Our Second Night Stargazing in the Atacama
Despite our problems on our first night of imaging in the Atacama Desert and the grim weather forecast for the next several days, we decided to stay positive. That morning, before our group left for its all-day trip to the ALMA array where cell phone coverage would be nonexistent, I placed calls to several local astronomy tour operators trying to line up someone who could take us to another dark sky site that evening, if the weather cleared. Alain’s company was already fully booked for that evening, so I scrambled to find another vendor. My hurried Google searches turned up a promising possibility: Jorge Corante of Atacama Desert Stargazing. Just before we pulled out of cell phone range, I was able to speak with Jorge and schedule a stargazing tour with him for that evening. Unfortunately, the weather that night did not cooperate. We were clouded out, so we made an appointment with Jorge for one last try the following night, which would be our last night in San Pedro. The weather forecast called for more clouds, but as the day wore on, the skies began to clear. By 10 p.m., it was a beautiful, clear night, and the crescent moon was setting.
Jorge picked us up from our hotel and drove us to his property in a blue zone outside San Pedro. It was another cold night, but we barely noticed, because Jorge’s presentation on the wonders of the southern sky was excellent. While we waited for the Moon to set, Jorge gave us a laser-guided tour of the highlights of the wintertime southern skies, including the Centaurus, Crux, and Carina regions. He also spoke at length about the traditional constellations of the native Andean people, which center around the dark dust lanes of the Milky Way rather than patterns of stars. He showed us the Llama, whose eyes are the bright stars Alpha and Beta Centauri, as well as the Snake, and the Baby Llama.
Jorge spoke with great passion about his love of astronomy and his research into Andean celestial lore. He also showed us methods for locating the south celestial pole, which we soon put to use when we set up our camera gear. After the Moon set, over the next several hours, we captured several fantastic shots of the southern Milky Way with our Canon 6D and 15mm fisheye lens. Here are a few of them:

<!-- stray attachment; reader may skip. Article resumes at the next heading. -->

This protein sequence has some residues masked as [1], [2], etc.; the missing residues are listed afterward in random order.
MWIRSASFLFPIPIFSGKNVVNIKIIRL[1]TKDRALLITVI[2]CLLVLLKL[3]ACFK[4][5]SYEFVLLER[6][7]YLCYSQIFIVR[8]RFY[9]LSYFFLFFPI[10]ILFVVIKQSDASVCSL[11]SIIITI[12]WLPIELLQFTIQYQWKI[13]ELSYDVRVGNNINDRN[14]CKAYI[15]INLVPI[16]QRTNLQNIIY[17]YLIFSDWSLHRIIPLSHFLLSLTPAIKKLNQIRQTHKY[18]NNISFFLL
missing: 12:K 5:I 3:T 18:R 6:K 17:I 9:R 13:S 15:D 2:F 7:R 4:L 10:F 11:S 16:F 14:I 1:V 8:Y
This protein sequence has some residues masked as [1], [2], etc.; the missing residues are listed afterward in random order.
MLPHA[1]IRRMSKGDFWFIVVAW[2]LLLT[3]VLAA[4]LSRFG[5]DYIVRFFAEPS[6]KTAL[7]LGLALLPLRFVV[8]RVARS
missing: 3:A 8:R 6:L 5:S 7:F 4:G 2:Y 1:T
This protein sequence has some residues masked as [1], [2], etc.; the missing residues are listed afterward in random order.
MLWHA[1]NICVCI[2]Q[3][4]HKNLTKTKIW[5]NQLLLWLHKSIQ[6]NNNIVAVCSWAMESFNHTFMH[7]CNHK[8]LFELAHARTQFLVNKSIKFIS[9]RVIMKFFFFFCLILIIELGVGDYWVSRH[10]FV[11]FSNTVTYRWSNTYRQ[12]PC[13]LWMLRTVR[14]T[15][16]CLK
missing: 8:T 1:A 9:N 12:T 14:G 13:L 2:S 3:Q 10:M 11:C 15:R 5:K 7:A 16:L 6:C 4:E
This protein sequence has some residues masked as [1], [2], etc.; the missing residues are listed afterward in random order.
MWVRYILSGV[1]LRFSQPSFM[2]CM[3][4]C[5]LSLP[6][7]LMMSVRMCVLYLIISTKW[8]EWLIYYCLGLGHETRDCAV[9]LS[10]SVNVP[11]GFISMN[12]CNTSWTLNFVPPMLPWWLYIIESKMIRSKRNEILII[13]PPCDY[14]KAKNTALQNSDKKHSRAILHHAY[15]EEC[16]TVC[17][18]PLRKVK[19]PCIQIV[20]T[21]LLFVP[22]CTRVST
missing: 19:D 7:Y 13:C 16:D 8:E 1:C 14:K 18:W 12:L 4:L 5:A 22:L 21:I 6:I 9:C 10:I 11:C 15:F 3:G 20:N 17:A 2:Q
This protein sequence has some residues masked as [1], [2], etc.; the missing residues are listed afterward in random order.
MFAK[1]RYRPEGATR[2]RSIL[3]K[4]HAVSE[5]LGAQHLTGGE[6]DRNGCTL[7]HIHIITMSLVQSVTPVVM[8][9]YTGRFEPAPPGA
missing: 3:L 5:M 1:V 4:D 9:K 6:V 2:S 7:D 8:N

A spectacular shot of the southern Milky Way with the core of the galaxy at zenith. If you look carefully, you’ll see that this shot stretches all the way across the sky from the southern horizon to the northern horizon. [Link to high resolution copy of this photo].
Southern Milky Way looking south. Equipment: modded Canon 6D, Canon EF 15mm f/2.8L fisheye lens at f/3.5 and 6400 ISO; iOptron SkyTracker. [Link to high resolution copy of this photo] .
Same photo as above, with constellation lines and labels drawn in with Adobe Photoshop. [Link to high resolution copy of this photo].
Southern Milky Way with a bright meteor and the Small Magellanic Cloud.
Final shot of the night with the Small Magellanic Clouds visible at middle left, and the Large Magellanic Cloud and Tarantula Nebula barely visible over the horizon. The track of a manmade satellite is visible between the two Magellanic Clouds. [Link to high resolution copy of this photo].
Photo of southern Milky Way with outlines of the traditional constellations of the Andean people.
Our visit with Jorge was the highlight of our Chile trip, and it yielded the astrophotos of the southern Milky Way we came to Chile for. Our South American astronomy expedition was officially a success!